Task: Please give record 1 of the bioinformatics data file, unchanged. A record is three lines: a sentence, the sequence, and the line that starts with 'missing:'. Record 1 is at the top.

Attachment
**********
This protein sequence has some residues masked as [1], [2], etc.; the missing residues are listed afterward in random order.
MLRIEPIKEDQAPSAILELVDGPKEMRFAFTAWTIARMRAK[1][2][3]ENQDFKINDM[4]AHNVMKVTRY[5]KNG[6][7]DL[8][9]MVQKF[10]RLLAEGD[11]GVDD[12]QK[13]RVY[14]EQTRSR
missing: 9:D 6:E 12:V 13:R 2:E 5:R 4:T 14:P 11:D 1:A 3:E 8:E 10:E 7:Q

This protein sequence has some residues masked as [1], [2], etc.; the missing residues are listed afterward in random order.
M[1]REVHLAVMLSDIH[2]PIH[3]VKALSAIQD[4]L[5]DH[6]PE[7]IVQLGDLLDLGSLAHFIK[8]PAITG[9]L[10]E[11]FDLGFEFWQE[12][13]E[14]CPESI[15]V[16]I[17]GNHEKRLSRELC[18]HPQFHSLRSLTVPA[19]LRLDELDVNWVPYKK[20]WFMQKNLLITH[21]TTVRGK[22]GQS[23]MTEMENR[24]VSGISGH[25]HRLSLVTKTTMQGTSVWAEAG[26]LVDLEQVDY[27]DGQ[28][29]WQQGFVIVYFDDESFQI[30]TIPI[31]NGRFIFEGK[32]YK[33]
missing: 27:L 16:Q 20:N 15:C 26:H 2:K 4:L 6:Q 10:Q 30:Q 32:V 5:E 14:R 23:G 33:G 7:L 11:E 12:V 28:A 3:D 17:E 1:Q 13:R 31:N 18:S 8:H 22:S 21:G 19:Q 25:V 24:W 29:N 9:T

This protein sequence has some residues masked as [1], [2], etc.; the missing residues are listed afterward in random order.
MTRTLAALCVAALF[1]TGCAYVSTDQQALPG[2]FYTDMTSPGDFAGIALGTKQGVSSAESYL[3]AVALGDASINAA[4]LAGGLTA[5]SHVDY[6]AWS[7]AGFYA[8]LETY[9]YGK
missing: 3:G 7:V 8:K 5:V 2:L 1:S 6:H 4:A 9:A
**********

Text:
This protein sequence has some residues masked as [1], [2], etc.; the missing residues are listed afterward in random order.
MLRIEPIKEDQAPSAILELVDGPKEMRFAFTAWTIARMRAK[1][2][3]ENQDFKINDM[4]AHNVMKVTRY[5]KNG[6][7]DL[8][9]MVQKF[10]RLLAEGD[11]GVDD[12]QK[13]RVY[14]EQTRSR
missing: 9:D 6:E 12:V 13:R 2:E 5:R 4:T 14:P 11:D 1:A 3:E 8:E 10:E 7:Q